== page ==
The theater played an essential role in the making of the Soviet system. Its sociological interest not only lies in how it reflected contemporary society and politics: the theater was an integral part of society and politics. As a preeminent institution in the social and cultural life of Moscow, the theater was central to transforming public consciousness from the time of 1905 Revolution. The analysis of a selected set of theatrical premieres from the Bolshevik Revolution in 1917 to the end of Cultural Revolution in 1932 examines the values, beliefs, and attitudes that defined Soviet culture and the revolutionary ethos. The stage contributed to creating, reproducing, and transforming the institutions of Soviet power by bearing on contemporary experience.
The power of the dramatic theater issued from artistic conventions, the emotional impact of theatrical productions, and the extensive intertextuality between theatrical performances, the press, propaganda, politics, and social life. Reception studies of the theatrical premieres address the complex issue of the spectator's experience of meaning--and his role in the construction of meaning. The evolving historical context and the changing institutional foundations of theater altered the interpretive contexts of performance. The discussion of interpretive communities and audience tastes draws on reviews in the contemporary press and the data from theater surveys conducted during the 1920s.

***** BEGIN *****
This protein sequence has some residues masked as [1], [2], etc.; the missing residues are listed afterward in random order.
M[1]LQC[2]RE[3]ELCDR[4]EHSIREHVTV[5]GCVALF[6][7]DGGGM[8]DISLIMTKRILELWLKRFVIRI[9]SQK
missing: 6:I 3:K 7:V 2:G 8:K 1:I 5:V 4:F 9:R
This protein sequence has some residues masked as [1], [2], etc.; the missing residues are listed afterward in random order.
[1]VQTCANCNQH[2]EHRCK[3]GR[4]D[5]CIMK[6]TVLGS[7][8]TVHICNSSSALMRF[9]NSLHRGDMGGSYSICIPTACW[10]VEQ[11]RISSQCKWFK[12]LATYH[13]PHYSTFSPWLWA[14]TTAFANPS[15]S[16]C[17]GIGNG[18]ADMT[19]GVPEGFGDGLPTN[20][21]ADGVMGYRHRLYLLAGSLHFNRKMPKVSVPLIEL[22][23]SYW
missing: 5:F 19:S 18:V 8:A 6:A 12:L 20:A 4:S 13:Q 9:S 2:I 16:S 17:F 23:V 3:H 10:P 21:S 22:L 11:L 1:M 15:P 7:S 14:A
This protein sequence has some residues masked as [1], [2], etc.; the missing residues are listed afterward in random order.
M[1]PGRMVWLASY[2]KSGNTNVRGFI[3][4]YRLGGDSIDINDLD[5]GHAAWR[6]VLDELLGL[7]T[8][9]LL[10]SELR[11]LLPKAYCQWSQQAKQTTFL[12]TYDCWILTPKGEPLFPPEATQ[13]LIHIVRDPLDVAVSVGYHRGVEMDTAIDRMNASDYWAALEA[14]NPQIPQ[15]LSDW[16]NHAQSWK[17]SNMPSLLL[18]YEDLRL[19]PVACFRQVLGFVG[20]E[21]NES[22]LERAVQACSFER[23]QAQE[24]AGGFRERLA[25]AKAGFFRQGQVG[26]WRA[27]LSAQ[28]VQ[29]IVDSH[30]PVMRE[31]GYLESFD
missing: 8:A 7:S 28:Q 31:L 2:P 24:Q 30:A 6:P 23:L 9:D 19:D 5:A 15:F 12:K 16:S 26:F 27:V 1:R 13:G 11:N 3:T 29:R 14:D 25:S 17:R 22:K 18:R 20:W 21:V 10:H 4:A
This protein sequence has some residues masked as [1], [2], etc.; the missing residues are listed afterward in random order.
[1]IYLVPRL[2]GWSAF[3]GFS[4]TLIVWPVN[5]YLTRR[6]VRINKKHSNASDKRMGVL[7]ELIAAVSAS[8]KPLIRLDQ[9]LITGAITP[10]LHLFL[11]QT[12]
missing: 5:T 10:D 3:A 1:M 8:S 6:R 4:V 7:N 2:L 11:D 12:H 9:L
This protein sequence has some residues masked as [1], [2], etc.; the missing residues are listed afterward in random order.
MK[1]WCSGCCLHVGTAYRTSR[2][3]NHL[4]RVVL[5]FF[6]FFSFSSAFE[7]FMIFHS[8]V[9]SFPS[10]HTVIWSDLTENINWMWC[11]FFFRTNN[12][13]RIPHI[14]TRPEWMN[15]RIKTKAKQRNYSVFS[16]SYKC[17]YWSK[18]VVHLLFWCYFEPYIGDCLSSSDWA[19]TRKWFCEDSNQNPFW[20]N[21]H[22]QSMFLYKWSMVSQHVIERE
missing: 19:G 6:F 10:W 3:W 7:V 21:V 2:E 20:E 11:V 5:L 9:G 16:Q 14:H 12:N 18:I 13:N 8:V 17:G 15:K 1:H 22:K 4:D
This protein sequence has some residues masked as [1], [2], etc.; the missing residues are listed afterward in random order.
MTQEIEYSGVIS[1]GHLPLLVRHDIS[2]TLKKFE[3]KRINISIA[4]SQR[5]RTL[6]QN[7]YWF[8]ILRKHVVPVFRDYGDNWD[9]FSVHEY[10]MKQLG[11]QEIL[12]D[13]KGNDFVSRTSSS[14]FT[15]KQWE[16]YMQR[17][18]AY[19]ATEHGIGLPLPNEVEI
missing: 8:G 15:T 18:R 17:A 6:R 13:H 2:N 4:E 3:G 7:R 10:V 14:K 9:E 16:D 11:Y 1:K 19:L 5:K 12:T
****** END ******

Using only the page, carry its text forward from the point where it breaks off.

The theaters continually sought to align their aesthetics with the demands of the regime and the preferences of theatergoing publics. In addition, ideology served as a form of currency in the polemics among theater directors and theater critics who were engaged in the contest for dominance in the theater world. The theater spectator became a central ideological figure invoked by warring interpretive communities in these ongoing dialogues of power. The theater became politicized under Soviet rule; under Stalin it became a deformed expression of mass politics.